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El Camino Arts Programs Hurt by Budget Cuts

TIMES STAFF WRITER

Stringent budget cuts under way at El Camino College are playing havoc with the arts.

The college’s highly regarded South Bay Center for the Arts--which presents an array of performers from opera stars to country singers in the 2,054-seat Marsee Auditorium--is significantly trimming its fall season.

Bearing the brunt of the schedule cuts will be symphony orchestras, classical soloists and dance companies that often don’t draw audiences large enough to cover their booking fees.

Also, the college’s performing and visual arts conservatory for South Bay high school students, which began only last September, has been forced to cancel a planned summer session that was to have included a summer musical and formation of a symphony orchestra.

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In the fall, high school students will be able to take some after-school classes already being offered at the college. But the original conservatory concept, in which youngsters from six area school districts receive special instruction and advanced training at the college, will be shelved.

Calling the cuts regrettable, college President Sam Schauerman said they were also unavoidable because the school must trim $3.2 million from its 1991-92 budget to make up for an expected loss of state revenue. “We don’t want to decimate the instructional program or lay off teachers,” he said.

The school’s budget for the current fiscal year, which ends June 30, is $55 million, but it expects to have to make do next fiscal year with $53 million.

Schauerman blames the fiscal woes on two factors: a drop in state lottery funds earmarked for education and a proposal by Gov. Pete Wilson that schools receive no cost-of-living funding increase for operational expenses because of the state budget deficit. Schauerman said that in planning its ’91-92 budget, the school needed to assume that Wilson’s proposal will take effect.

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El Camino, which is located in an unincorporated area north of Torrance, expected to receive $2.3 million in lottery funds but probably will get only $1.8 million, Schauerman said.

And he said that normally the college could expect a 5% increase for operational expenses under Proposition 98, a voter-approved school financing measure that the governor wants to suspend.

The South Bay Center for the Arts, which has been operating on a break-even basis, has been directed to show a $400,000 profit for its next season. Philip Westin, El Camino’s dean of fine arts and the center’s executive director, said he “will book the things that are money-makers,” such as popular music and country and Western performers, as well as popular lecturers.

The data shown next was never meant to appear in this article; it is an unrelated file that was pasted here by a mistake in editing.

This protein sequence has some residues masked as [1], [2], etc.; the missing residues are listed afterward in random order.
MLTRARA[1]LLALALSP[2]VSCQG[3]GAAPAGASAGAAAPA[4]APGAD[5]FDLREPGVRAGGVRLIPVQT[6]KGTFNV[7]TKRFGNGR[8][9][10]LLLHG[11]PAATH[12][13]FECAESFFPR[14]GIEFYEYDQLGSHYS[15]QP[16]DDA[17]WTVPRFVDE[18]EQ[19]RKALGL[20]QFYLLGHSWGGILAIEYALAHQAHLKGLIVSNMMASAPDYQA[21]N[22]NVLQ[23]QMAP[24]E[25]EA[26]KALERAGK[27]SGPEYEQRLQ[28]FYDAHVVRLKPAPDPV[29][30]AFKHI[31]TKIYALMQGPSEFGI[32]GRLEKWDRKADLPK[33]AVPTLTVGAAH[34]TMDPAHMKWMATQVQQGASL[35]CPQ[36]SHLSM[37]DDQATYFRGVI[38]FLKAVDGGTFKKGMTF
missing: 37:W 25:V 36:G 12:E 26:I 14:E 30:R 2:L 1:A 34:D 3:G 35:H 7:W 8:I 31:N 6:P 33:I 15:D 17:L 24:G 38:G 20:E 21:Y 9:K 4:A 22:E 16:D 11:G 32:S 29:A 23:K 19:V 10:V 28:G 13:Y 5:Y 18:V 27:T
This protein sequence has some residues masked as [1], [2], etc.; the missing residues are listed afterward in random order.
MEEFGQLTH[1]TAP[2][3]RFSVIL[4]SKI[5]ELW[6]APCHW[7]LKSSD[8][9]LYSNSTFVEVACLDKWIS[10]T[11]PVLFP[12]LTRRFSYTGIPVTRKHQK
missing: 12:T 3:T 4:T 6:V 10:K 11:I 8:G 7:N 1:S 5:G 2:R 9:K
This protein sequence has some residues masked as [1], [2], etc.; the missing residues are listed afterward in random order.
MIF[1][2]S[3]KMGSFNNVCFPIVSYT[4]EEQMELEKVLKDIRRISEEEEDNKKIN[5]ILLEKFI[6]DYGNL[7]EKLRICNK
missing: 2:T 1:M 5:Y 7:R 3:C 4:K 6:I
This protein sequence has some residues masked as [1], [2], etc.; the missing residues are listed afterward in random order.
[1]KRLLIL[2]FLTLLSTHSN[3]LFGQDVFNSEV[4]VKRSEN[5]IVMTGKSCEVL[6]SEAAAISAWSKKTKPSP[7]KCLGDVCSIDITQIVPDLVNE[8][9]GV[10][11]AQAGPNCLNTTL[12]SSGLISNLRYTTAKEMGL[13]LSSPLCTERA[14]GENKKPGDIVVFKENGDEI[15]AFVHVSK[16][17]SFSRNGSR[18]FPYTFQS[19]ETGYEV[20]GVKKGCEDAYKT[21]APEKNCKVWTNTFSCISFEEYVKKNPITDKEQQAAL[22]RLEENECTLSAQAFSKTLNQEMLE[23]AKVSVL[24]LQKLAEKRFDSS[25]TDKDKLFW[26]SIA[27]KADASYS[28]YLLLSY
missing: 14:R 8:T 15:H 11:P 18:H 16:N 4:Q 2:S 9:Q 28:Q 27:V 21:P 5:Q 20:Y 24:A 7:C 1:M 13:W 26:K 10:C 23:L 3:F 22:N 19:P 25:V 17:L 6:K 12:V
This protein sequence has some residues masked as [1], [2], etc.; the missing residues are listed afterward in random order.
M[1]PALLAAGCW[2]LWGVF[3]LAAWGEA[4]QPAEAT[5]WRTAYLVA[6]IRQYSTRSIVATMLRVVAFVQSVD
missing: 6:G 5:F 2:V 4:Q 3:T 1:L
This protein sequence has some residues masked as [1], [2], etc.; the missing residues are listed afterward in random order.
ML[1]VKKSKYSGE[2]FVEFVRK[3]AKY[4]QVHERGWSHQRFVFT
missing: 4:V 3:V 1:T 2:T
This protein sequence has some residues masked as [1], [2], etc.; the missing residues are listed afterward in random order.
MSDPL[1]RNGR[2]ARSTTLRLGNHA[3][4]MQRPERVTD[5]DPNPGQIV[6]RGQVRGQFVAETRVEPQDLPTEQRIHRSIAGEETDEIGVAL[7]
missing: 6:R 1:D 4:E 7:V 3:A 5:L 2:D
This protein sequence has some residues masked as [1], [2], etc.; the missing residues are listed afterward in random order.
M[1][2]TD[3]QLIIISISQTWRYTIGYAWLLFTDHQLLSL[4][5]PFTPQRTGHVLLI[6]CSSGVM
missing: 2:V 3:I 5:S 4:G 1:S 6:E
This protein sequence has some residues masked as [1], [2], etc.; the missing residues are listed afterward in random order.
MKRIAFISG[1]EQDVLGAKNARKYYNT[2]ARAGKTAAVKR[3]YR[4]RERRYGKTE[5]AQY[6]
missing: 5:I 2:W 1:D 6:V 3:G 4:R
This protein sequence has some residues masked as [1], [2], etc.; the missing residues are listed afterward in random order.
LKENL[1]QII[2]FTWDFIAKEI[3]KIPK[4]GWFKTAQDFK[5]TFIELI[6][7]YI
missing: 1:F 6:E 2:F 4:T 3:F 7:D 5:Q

Classical performances, which total 16 attractions this year, probably will be cut in half, Westin said. Dance performances will be cut from four this season to two next season, with an emphasis on booking local companies, he said.

The center presented the Pacific Symphony Orchestra this season, but no large orchestras will be on next season’s schedule, Westin said. “If we get a good low-fee chamber orchestra, we can make that work,” he said.

Westin said the cuts are a blow to the center. “We (will) offer less to the public and become more of an entertainment center than an arts center,” he said.

However, Westin said this is better than the alternative: shutting down the center. “Our best bet is to try to curtail the program to keep it viable so when we get back from this crisis, we can expand back to what we were doing. That clearly is the intent,” he said.

El Camino began its performing arts program 23 years ago with construction of Marsee Auditorium. The center this season is presenting $1.7 million in professional entertainment. Performers who have drawn big audiences include Harry Belafonte, opera star Frederica von Stade, Crystal Gayle and author Maya Angelou.

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The high school arts conservancy is a victim not only of budget cuts but of the college’s failure to find foundation support to help finance its continuing operation, Schauerman said.

The college received $450,000 from the state Department of Education to plan and open the school, which currently has an enrollment of more than 200 students from the Inglewood, Centinela Valley, El Segundo, South Bay Union, Torrance and Palos Verdes Peninsula school districts.

“We put $50,000 into it this last year, and staff time over and above that, but with the budget crunch, we can put no more dollars into it,” Schauerman said.

He said the situation is unfortunate because “young people in high schools, and even down the elementary level, are suffering from a lack of arts activities.”

The college already has reduced its summer school program by one-third, for a saving of $350,000 to $400,000. Some subjects have been eliminated, and the number of classes offered in each subject has been reduced. A total of 430 classes were offered last summer, but the number will be cut to about 310 this summer.

The school also is considering imposing a student parking fee that would pay for parking services now provided by the college.


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